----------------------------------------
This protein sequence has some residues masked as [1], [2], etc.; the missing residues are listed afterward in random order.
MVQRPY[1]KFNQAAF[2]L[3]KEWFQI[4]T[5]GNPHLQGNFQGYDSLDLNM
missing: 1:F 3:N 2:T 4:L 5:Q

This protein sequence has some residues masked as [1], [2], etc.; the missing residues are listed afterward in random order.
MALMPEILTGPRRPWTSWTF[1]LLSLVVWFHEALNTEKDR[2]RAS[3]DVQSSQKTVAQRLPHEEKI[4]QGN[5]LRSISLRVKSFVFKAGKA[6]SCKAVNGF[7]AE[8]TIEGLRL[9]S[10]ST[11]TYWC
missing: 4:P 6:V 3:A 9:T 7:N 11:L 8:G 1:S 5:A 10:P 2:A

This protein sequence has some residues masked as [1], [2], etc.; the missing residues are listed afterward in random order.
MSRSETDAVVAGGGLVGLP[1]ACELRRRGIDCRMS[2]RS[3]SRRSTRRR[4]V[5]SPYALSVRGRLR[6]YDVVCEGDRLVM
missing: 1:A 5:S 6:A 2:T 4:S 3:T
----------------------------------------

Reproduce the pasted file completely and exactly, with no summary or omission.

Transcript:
This protein sequence has some residues masked as [1], [2], etc.; the missing residues are listed afterward in random order.
MVQRPY[1]KFNQAAF[2]L[3]KEWFQI[4]T[5]GNPHLQGNFQGYDSLDLNM
missing: 1:F 3:N 2:T 4:L 5:Q

This protein sequence has some residues masked as [1], [2], etc.; the missing residues are listed afterward in random order.
MALMPEILTGPRRPWTSWTF[1]LLSLVVWFHEALNTEKDR[2]RAS[3]DVQSSQKTVAQRLPHEEKI[4]QGN[5]LRSISLRVKSFVFKAGKA[6]SCKAVNGF[7]AE[8]TIEGLRL[9]S[10]ST[11]TYWC
missing: 4:P 6:V 3:A 9:T 7:N 11:L 8:G 1:S 5:A 10:P 2:A

This protein sequence has some residues masked as [1], [2], etc.; the missing residues are listed afterward in random order.
MSRSETDAVVAGGGLVGLP[1]ACELRRRGIDCRMS[2]RS[3]SRRSTRRR[4]V[5]SPYALSVRGRLR[6]YDVVCEGDRLVM
missing: 1:A 5:S 6:A 2:T 4:S 3:T